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The mystique of the Lockheed "Skunk Works" is based on a public perception of an unbroken string of successes, notably the U-2 and SR-71. What is much less well known is that these successes were punctuated by a singularly unsuccessful (and expensive) effort in the late 1950s. Following the completion of the U-2, Lockheed proposed to build a plane that would surpass the U-2 in high-altitude, long-range performance, while adding high speed to reduce vulnerability to enemy defenses. The focus of this effort was an aircraft known as the CL-400 Suntan.

The largest and most extraordinary project for using hydrogen as a fuel was carried out by the Air Force in 1956-1958 in super-secrecy. Very few people are aware of it, even now, yet over a hundred million dollars were spent-perhaps as much as a quarter of a billion dollars. Although the project was cancelled before completion, it led directly to the first rocket engine that flew using hydrogen. The project was code-named Suntan, and even this was kept secret. It had all the air of cloak and dagger melodrama and indeed, its principal precursor was just that. Suntan was an effort by the Air Force to develop a hydrogen-fueled airplane with performance superior to the secret spy plane, the U-2.

Suntan had its roots in Air Force interest in very high-altitude flight during the first half of the 1950s. One approach, along conventional lines, was pushed by Maj. John D. Seaberg of the Wright Air Development Center, beginning in late 1952. This involved a modification of the Martin RB-57 and the start of the Bell X-16, although the latter was cancelled in mid-1955. A different approach, sparked by a proposal by Randolph Rae in 1954 to build a glider-like airplane powered by the Rex engine, focused on the potential advantages of using liquid hydrogen. The Air Force interest in hydrogen was supported by Abe Silverstein, associate director of the Lewis laboratory of the National Advisory Committee for Aeronautics.

By the end of 1955, the Air Force had in progress a number of research and development activities on the feasibility of using liquid hydrogen in flight. The Garrett Corporation, which bought Rae's patents and formed a Rex division with Rae as chief engineer, was three months into a contract for design studies of Rex engines and had concentrated on the largest and latest, the air-breathing Rex III. Kelly Johnson's Skunk Works at Lockheed Aircraft, past their peak effort in designing and building prototype U-2s for the CIA, was two months into a three-month design study of hydrogen-fueled aircraft for Garrett. United Aircraft (now United Technologies) was in the second quarter of a study of using hydrogen in a conventional turbojet engine, and a competitor, General Electric, was also showing interest in hydrogen. Beech Aircraft and Garrett were investigating liquid hydrogen tanks, insulation, and behavior of hydrogen in storage. The Air Force and NACA agreed that the Lewis laboratory would determine the feasibility of flying an airplane fueled with liquid hydrogen. The Air Force would provide the estimated $1 million needed, as well as lend equipment.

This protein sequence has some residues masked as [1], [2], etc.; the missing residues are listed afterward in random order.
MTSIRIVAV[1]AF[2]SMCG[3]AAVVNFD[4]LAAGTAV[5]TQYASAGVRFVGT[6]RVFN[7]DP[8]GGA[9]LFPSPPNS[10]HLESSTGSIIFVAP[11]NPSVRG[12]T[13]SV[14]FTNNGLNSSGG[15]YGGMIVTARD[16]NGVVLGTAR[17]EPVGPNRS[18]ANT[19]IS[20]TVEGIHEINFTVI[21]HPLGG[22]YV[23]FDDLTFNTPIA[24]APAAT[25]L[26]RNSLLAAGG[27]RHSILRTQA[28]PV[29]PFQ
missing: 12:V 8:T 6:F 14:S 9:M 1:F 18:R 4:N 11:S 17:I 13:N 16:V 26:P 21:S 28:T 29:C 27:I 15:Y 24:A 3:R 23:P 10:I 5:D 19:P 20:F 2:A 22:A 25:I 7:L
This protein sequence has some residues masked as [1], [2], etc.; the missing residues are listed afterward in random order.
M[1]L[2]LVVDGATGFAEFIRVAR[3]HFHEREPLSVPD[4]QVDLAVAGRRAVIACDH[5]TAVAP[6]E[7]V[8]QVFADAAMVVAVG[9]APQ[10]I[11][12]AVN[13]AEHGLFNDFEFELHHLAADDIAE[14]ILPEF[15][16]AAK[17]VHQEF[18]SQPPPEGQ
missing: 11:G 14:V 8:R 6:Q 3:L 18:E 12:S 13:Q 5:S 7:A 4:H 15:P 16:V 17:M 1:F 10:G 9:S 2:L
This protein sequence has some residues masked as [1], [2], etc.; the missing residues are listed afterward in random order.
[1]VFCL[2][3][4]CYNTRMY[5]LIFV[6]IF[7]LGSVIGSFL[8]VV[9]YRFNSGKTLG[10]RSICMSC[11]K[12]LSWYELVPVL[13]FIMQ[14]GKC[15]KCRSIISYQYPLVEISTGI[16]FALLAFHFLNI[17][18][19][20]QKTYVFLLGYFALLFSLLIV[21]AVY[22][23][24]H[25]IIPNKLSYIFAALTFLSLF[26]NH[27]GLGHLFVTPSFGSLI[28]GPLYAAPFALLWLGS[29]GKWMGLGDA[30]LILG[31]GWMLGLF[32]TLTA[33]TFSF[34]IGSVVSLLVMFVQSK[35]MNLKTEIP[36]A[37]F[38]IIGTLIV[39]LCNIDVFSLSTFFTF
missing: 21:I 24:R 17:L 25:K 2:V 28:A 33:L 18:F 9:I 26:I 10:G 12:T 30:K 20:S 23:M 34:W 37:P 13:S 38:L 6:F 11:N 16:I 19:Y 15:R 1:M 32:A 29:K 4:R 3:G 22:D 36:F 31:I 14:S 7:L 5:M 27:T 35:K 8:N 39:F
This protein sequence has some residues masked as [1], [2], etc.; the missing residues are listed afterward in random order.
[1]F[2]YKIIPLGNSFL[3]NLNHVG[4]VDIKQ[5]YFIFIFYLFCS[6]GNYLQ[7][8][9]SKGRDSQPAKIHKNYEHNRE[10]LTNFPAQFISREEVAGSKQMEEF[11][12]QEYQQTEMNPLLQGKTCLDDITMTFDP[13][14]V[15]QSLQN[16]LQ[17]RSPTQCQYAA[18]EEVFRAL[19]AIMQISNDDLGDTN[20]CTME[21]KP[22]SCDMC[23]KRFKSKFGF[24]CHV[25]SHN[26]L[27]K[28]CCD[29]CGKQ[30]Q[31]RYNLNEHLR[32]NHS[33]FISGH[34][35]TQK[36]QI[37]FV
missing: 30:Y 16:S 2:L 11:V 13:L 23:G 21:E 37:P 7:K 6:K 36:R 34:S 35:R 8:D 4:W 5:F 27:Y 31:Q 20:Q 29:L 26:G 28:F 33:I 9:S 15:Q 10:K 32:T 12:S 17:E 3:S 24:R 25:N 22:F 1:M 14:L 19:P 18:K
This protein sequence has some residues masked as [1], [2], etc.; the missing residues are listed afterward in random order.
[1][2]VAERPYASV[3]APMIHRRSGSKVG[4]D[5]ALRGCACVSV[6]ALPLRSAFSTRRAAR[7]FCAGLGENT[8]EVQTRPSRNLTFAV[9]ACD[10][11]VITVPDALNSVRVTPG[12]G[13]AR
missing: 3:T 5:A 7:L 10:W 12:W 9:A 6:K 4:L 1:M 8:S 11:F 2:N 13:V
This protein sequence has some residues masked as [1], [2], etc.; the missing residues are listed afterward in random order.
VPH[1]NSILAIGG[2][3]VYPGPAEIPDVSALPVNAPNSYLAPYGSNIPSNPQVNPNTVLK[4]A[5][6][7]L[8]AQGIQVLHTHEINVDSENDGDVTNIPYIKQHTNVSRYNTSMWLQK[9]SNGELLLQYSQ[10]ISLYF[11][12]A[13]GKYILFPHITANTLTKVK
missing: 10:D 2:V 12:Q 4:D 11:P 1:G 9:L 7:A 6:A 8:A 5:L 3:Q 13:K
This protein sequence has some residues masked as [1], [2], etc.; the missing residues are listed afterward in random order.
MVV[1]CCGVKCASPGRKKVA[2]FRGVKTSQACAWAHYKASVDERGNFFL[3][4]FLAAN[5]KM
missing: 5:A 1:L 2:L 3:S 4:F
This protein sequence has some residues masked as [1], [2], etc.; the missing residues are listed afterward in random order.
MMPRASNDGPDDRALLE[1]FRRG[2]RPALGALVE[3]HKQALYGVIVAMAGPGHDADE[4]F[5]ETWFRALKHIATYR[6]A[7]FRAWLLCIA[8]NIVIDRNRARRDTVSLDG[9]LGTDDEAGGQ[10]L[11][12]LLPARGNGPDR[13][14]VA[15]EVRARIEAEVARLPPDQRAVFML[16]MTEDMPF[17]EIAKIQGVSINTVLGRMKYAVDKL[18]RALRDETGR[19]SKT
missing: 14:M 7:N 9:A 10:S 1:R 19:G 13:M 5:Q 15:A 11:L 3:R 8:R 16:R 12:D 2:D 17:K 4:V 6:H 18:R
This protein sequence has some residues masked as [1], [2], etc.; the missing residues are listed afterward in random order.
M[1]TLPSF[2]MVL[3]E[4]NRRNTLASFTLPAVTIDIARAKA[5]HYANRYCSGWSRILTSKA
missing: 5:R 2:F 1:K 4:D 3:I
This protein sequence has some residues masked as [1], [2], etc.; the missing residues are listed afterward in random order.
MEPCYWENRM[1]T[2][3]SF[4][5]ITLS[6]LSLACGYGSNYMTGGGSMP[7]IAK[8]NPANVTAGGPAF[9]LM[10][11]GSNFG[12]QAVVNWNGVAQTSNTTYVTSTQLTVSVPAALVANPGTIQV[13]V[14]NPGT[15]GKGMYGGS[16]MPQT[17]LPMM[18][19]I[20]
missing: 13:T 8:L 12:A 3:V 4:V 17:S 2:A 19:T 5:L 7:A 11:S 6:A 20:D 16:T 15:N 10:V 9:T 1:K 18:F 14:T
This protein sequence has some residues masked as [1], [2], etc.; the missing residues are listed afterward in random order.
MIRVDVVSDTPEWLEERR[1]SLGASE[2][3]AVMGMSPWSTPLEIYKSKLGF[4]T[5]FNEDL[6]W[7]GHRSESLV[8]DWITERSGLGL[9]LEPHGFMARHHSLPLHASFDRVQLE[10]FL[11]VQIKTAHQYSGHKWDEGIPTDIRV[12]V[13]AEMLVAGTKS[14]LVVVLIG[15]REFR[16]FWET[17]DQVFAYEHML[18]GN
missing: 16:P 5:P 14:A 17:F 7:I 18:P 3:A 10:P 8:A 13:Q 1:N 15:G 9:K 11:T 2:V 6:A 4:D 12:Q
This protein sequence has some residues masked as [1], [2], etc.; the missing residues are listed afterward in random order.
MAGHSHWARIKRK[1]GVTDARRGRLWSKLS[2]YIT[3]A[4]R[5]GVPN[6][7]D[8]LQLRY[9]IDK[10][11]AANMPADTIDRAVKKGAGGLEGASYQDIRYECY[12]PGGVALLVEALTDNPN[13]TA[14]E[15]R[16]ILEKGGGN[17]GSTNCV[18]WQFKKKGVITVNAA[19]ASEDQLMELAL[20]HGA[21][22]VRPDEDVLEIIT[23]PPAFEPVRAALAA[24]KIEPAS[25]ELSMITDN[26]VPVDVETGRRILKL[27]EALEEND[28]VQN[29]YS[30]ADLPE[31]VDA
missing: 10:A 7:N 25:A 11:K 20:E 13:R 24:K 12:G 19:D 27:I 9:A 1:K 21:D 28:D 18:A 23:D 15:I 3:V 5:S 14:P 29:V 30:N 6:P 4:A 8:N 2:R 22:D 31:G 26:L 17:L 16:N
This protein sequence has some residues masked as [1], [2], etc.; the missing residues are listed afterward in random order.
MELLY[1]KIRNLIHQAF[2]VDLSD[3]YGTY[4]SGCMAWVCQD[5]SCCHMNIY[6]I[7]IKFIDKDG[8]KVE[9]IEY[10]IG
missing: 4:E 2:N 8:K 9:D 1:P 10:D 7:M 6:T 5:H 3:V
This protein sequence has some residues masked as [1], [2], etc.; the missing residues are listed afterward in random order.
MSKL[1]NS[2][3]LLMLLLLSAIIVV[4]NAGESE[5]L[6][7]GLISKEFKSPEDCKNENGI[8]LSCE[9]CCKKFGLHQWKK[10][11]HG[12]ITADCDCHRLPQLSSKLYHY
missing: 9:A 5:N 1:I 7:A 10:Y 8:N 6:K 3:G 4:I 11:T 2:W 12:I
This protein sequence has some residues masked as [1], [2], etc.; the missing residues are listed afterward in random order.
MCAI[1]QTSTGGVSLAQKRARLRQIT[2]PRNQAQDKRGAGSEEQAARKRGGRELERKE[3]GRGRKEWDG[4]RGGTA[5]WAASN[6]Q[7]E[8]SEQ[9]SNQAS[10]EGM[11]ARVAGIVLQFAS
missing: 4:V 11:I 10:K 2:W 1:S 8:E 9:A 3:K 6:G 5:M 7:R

What was learned with the Suntan project? The technology of liquid hydrogen was advanced in several ways. There is concurrently a revival of interest in hydrogen-fueled aircraft. As before, however, their potential value is controversial. NASA held a special conference on hydrogen-fueled aircraft in 1973 and has sponsored industry design studies of both subsonic and supersonic configurations. Although no specific development has started, NASA continued to sponsor research applicable to hydrogen-fueled aircraft.

On the other hand, Kelly Johnson, who turned back to petroleum fuels and designed the highly successful SR-71, remains disenchanted with liquid hydrogen. In 1974, he summed up his view: "Today, there is regenerated interest in liquid hydrogen for aircraft propulsion, but considering all phases of the problem, I do not think we will have such aircraft in the foreseeable future." Seaberg, who managed design study contracts with Boeing, Convair, and North American Aviation as part of the Suntan effort in 1957, agreed with Johnson's 1974 assessment. The essence of technological progress, however, was the conversion of the impossible to the possible, so the case for hydrogen-fueled aircraft remained open.

Although Suntan technology and equipment have yet to find application in aircraft, they soon found application in rocket propulsion. In 1958, the Suntan management team began searching for ways to use the technology their project had generated, as well as equipment like the boost pump and the hydrogen liquefaction plants. One result was a proposal to use liquid hydrogen in a rocket engine for the rapidly developing space program. Like a phoenix rising from the ashes, the technology and equipment of Suntan would indeed play a major role in the space program of the 1960s. To learn how this occurred, we must next consider several other developments that were running concurrently with Suntan-activities at Pratt & Whitney, General Dynamics, North American Aviation, NACA, and the Department of Defense.

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